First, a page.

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Considering The 'Visionless' Decision To Gut CNN Films

A cocktail sits next to a branded CNN Films napkin
CNN Films branding at the Tribeca Festival Documentary Filmmaker Party in June in New York City.
(Rob Kim
Getty Images)
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Some movies are instantly disposable: Battlefield Earth, The Adventures of Pluto Nash and The Last Airbender come to mind. But tossing out a documentary film distributor’s entire business? That seems inexplicable.

Do the stories that Hollywood tells about itself really reflect what's going on?

Yet that’s exactly what David Zaslav did as the head of the newly formed Warner Bros. Discovery. A few weeks back, Zaslav announced he was gutting CNN Films, one of the biggest distributors of documentary movies and series. Going forward, CNN will no longer acquire independently produced non-fiction work, meaning documentary filmmakers will have one fewer outlet for distribution.

“The corporate visionless of losing such a jewel it's just devastating,” Oscar-winning director Laura Poitras told me this week. Her credits include the Edward Snowden documentary Citizenfour, and the upcoming All the Beauty and the Bloodshed, about the Sackler family and Oxycontin. “It’s a tragic loss,” she said.

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Notable Work To Date

It’s easy to associate CNN with Anderson Cooper, John King’s election night maps and not much else, but the cable channel’s documentary unit has been involved in some of the most important journalistic work of the past two decades. Its movie releases include RBG, Blackfish and Navalny. CNN’s documentary series include Anthony Bourdain: Parts Unknown and United Shades of America with W. Kamau Bell.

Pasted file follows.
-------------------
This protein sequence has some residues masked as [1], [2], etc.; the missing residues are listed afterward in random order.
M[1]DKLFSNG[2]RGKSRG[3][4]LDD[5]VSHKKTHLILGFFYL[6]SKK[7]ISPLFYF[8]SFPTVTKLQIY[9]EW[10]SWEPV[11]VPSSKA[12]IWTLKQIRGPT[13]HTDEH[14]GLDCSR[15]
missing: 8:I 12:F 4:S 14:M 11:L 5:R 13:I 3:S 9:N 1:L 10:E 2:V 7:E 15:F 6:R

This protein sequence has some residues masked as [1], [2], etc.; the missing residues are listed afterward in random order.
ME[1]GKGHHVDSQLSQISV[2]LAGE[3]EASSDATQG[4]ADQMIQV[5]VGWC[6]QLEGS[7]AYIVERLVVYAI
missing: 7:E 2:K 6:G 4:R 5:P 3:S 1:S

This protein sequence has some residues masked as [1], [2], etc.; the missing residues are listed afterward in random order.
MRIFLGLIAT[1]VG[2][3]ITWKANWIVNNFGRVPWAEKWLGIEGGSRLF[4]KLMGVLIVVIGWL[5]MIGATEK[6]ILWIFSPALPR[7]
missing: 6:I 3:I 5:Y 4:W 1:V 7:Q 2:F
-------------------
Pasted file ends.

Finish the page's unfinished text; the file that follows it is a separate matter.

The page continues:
CNN Films’ new focus will be to spend less and make everything in house, rather than buy movies like all of the features listed above. It’s all part of the massive $3.5 billion in cuts implemented by Zaslav (who took home $247 million in pay last year) as the company digs out from more than $50 billion in crippling debt.

Other Notable Zaslav Cancellations

Zaslav previously closed the streaming news site CNN+ just as it was launching, writing off $300 million. His team decided not to release — in theaters or on a streaming platform — the completed Warner Bros. film Batgirl. And Warner Bros. Discovery just canceled the expensive (and increasingly less popular) HBO series Westworld.

“Let me be clear,” Zaslav told Wall Street analysts last week, “we did not get rid of any show that was helping us.”

That’s “helping” defined as good for the bottom line, not good for the culture and society.

Documentaries might not offer a huge return on investment, but we’ll all be poorer after we lose one of its most important distributors.

Don't Miss Documentaries

Before CNN Films becomes a shadow of itself, it has several meaningful documentary releases available now. You can currently stream Nalvany (on HBO Max) and Gabby Giffords Won’t Back Down (on iTunes, Vudu and Amazon Prime).

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And to help keep other documentary distributors going, be sure to watch some of the other top non-fiction films of the year. In addition to Nalvany, I’d recommend these titles, many of which have been featured in my reporting:

What questions do you have about film, TV, music, or arts and entertainment?
John Horn, entertainment reporter and host of our weekly podcast Retake, explores whether the stories that Hollywood tells about itself really reflect what's going on?

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